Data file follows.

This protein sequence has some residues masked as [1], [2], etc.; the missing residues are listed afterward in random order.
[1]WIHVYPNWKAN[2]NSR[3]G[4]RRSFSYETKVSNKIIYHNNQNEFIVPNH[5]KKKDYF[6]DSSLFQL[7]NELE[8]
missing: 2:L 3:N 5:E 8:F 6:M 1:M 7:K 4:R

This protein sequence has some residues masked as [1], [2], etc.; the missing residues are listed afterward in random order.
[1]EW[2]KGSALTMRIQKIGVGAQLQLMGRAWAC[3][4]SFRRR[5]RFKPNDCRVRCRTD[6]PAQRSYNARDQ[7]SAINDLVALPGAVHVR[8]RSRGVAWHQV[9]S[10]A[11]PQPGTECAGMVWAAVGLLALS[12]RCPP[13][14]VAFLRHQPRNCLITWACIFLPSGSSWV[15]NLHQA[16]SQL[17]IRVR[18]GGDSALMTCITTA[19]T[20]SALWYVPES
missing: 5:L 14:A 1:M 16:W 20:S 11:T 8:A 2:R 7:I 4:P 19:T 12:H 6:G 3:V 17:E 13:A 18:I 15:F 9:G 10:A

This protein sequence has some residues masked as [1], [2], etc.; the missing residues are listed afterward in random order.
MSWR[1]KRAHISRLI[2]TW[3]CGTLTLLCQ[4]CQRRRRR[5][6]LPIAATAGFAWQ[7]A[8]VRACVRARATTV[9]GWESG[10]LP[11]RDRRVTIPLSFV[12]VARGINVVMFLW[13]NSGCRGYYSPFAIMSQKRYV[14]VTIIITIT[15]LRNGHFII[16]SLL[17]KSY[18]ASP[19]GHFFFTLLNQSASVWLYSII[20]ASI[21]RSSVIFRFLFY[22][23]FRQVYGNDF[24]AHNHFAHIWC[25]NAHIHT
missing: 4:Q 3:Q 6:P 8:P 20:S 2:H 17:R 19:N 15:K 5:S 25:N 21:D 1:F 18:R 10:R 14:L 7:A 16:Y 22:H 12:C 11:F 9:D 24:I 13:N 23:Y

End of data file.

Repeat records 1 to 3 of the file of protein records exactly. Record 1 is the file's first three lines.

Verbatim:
This protein sequence has some residues masked as [1], [2], etc.; the missing residues are listed afterward in random order.
[1]WIHVYPNWKAN[2]NSR[3]G[4]RRSFSYETKVSNKIIYHNNQNEFIVPNH[5]KKKDYF[6]DSSLFQL[7]NELE[8]
missing: 2:L 3:N 5:E 8:F 6:M 1:M 7:K 4:R

This protein sequence has some residues masked as [1], [2], etc.; the missing residues are listed afterward in random order.
[1]EW[2]KGSALTMRIQKIGVGAQLQLMGRAWAC[3][4]SFRRR[5]RFKPNDCRVRCRTD[6]PAQRSYNARDQ[7]SAINDLVALPGAVHVR[8]RSRGVAWHQV[9]S[10]A[11]PQPGTECAGMVWAAVGLLALS[12]RCPP[13][14]VAFLRHQPRNCLITWACIFLPSGSSWV[15]NLHQA[16]SQL[17]IRVR[18]GGDSALMTCITTA[19]T[20]SALWYVPES
missing: 5:L 14:A 1:M 16:W 20:S 11:T 8:A 2:R 7:I 4:P 19:T 12:H 6:G 3:V 17:E 13:A 18:I 15:F 9:G 10:A

This protein sequence has some residues masked as [1], [2], etc.; the missing residues are listed afterward in random order.
MSWR[1]KRAHISRLI[2]TW[3]CGTLTLLCQ[4]CQRRRRR[5][6]LPIAATAGFAWQ[7]A[8]VRACVRARATTV[9]GWESG[10]LP[11]RDRRVTIPLSFV[12]VARGINVVMFLW[13]NSGCRGYYSPFAIMSQKRYV[14]VTIIITIT[15]LRNGHFII[16]SLL[17]KSY[18]ASP[19]GHFFFTLLNQSASVWLYSII[20]ASI[21]RSSVIFRFLFY[22][23]FRQVYGNDF[24]AHNHFAHIWC[25]NAHIHT
missing: 4:Q 3:Q 6:P 8:P 20:S 2:H 17:R 19:N 15:K 5:S 25:N 21:D 1:F 18:R 10:R 14:L 7:A 16:Y 22:H 12:C 11:F 9:D 24:I 13:N 23:Y